Why Alberta

IEPS Hydrogen Project Overview

The IEPS Hydrogen Project will provide southern Alberta communities and industries with reliable, economic net-zero LCI hydrogen. Initial markets include municipal (residential) natural gas heating systems; gas-fired electricity generating plants; and transportation fueling, including passenger and commercial vehicles.

The Project uses renewable electricity and electrolytic technology (electrolyzers) to split water into its constituent components of hydrogen and oxygen. As a result LCI hydrogen can be produced without the release of any GHG emissions, or any other air, liquid or solid wastes into the environment.

IEPS plans to use a “distributed” production model, building individual LCI hydrogen production plants, based on a standardized design, as close to each customer as possible. This approach materially reduces costs and since electrolyzers are inherently scalable any single site can also be easily expanded if required.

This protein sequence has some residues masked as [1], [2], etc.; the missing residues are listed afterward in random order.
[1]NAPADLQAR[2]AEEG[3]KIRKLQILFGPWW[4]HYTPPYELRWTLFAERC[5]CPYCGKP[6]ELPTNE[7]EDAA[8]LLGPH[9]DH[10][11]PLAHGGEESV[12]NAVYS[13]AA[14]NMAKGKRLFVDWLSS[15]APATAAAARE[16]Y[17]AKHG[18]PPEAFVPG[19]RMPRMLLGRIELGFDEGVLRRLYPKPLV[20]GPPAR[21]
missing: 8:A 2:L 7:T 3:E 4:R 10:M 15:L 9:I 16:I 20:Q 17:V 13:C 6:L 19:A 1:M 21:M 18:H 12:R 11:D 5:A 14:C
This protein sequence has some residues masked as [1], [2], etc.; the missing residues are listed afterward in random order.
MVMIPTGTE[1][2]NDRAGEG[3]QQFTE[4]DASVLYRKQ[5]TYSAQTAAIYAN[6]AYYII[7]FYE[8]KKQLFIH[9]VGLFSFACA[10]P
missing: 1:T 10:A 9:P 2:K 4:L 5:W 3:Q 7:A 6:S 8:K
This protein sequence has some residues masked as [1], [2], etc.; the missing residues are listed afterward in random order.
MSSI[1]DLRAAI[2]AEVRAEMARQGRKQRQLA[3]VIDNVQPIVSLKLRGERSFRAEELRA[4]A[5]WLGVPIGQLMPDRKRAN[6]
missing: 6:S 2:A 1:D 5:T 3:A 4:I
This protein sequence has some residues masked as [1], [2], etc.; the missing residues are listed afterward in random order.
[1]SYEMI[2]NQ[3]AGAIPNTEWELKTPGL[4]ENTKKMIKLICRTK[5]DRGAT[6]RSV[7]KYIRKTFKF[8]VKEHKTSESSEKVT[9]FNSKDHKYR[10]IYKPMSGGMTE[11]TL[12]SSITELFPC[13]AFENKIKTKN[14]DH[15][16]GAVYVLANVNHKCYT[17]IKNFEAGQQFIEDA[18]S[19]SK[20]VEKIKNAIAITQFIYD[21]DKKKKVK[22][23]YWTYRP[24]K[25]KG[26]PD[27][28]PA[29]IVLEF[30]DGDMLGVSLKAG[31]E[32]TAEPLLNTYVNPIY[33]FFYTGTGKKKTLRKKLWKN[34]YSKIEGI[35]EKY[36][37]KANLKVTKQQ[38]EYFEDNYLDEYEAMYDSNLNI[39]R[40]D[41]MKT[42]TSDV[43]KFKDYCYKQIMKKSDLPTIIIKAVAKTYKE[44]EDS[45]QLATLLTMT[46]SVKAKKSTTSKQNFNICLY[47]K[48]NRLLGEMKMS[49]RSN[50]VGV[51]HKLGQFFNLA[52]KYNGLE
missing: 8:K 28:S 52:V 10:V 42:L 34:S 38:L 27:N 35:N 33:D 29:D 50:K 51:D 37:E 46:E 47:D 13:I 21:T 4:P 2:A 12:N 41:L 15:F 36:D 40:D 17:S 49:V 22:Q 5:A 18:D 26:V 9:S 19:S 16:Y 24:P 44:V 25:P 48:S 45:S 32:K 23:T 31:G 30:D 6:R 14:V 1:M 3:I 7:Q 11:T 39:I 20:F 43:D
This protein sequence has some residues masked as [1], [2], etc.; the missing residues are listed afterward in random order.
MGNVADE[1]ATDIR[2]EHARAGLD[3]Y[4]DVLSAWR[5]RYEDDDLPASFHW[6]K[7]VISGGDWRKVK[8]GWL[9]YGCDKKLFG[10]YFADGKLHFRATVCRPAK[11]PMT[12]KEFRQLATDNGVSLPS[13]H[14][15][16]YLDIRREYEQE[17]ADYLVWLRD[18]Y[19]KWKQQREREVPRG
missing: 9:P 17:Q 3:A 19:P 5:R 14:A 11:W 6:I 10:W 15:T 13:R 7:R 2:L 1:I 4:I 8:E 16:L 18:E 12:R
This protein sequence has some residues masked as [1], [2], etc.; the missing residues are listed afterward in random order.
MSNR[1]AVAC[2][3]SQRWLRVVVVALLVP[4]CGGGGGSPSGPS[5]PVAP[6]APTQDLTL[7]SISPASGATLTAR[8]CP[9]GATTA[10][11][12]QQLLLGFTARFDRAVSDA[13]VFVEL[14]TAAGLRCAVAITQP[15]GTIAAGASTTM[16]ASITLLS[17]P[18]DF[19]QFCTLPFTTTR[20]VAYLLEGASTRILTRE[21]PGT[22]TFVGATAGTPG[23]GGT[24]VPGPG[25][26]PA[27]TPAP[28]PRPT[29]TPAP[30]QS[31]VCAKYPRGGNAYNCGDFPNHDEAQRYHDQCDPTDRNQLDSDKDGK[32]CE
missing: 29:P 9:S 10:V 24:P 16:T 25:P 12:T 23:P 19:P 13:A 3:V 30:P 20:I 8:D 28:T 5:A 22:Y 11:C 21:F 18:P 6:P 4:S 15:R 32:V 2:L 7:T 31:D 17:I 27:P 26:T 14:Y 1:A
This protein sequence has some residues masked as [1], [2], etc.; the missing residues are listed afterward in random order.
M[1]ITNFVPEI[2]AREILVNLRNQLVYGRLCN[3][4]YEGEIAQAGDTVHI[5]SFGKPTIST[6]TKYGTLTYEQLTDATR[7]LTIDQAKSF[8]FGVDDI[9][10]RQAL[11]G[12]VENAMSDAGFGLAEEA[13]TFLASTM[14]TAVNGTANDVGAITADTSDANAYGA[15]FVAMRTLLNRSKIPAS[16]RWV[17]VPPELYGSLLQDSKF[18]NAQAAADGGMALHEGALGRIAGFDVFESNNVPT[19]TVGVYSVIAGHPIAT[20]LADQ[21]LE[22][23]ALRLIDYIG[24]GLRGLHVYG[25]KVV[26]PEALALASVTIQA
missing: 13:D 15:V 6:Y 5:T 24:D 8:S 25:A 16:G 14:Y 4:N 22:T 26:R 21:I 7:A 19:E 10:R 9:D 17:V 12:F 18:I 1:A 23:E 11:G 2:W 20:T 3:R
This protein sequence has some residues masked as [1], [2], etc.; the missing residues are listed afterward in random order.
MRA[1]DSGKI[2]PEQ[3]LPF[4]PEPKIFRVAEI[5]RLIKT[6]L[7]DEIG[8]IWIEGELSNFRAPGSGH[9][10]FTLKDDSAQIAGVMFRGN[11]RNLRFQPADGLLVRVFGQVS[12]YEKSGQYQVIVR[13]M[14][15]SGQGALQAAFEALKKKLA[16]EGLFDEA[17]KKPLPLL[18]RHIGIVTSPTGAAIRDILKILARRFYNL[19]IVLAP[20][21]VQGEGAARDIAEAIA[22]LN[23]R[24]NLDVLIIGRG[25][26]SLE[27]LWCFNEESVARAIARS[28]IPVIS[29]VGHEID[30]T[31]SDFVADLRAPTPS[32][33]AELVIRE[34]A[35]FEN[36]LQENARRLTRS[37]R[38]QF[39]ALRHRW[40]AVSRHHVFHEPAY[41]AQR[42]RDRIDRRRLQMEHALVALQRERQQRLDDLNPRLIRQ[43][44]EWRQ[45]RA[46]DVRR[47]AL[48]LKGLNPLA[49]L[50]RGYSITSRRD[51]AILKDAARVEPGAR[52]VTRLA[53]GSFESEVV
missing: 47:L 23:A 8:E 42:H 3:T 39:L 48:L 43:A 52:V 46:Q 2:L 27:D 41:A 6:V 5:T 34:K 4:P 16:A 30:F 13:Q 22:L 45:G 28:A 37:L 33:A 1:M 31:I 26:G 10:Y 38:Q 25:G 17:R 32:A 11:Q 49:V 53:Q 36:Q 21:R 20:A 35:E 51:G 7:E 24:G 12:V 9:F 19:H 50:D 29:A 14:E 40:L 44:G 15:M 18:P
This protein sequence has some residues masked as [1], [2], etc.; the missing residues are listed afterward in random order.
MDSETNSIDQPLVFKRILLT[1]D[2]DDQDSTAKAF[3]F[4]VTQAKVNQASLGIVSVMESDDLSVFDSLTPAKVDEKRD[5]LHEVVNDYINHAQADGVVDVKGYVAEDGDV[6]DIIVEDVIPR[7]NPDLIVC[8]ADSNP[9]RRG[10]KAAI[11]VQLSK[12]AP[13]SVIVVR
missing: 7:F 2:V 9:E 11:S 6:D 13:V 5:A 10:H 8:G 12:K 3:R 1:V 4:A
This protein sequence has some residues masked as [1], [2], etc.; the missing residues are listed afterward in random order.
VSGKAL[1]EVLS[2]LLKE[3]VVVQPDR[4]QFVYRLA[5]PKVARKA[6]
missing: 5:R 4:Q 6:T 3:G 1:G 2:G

Approximately 24 months is expected to be required to construct and commission each new LCI hydrogen plant. The initial production rates from the standardized plants will be approximately 2,100 tonnes of hydrogen annually (5 – 6 tonnes of hydrogen per day).

Electricity for each facility will be obtained under long-term power purchase agreements (“PPAs”) with renewable power producers connected to the Alberta electricity grid. Water for the Project has already been sourced, under long-term licence, with sufficient water under contract to produce 55,000 plus tonnes of LCI hydrogen annually.

Each facility will also target “net-zero” emissions status with all GHG emissions independently verified. As the electrolytic process produces no Scope 1 GHG emissions and the use of renewable electricity eliminates Scope 2 emissions, this goal is eminently achievable. Any residual Scope 1, 2 or 3 GHG emissions that cannot be immediately addressed will be offset using Renewable Energy Credits (RECs).

About the Kitsim Project
Credit: Pixabay